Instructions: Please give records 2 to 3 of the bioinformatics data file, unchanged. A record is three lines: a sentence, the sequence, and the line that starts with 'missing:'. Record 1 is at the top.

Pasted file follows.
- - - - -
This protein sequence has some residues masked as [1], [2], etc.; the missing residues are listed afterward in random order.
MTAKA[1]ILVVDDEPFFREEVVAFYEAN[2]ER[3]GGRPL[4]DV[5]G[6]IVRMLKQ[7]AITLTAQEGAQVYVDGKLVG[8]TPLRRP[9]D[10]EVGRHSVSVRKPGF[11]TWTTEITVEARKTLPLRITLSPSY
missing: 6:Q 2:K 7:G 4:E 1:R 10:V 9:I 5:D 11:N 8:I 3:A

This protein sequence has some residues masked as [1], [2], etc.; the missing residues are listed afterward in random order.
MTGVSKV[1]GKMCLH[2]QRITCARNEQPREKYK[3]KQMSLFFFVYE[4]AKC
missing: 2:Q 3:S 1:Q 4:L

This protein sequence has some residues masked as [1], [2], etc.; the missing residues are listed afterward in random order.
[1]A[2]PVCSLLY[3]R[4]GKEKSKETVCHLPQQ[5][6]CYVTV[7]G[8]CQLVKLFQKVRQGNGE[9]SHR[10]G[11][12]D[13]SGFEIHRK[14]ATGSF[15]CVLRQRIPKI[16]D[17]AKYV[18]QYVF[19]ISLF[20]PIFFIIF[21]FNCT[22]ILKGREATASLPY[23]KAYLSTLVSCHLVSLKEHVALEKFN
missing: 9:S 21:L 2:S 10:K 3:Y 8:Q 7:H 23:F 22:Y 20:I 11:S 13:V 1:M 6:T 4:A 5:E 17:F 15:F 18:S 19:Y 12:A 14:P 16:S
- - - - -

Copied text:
This protein sequence has some residues masked as [1], [2], etc.; the missing residues are listed afterward in random order.
MTGVSKV[1]GKMCLH[2]QRITCARNEQPREKYK[3]KQMSLFFFVYE[4]AKC
missing: 2:Q 3:S 1:Q 4:L

This protein sequence has some residues masked as [1], [2], etc.; the missing residues are listed afterward in random order.
[1]A[2]PVCSLLY[3]R[4]GKEKSKETVCHLPQQ[5][6]CYVTV[7]G[8]CQLVKLFQKVRQGNGE[9]SHR[10]G[11][12]D[13]SGFEIHRK[14]ATGSF[15]CVLRQRIPKI[16]D[17]AKYV[18]QYVF[19]ISLF[20]PIFFIIF[21]FNCT[22]ILKGREATASLPY[23]KAYLSTLVSCHLVSLKEHVALEKFN
missing: 9:S 21:L 2:S 10:K 3:Y 8:Q 7:H 23:F 22:Y 20:I 11:S 13:V 1:M 6:T 4:A 5:E 17:F 15:F 18:S 19:Y 12:A 14:P 16:S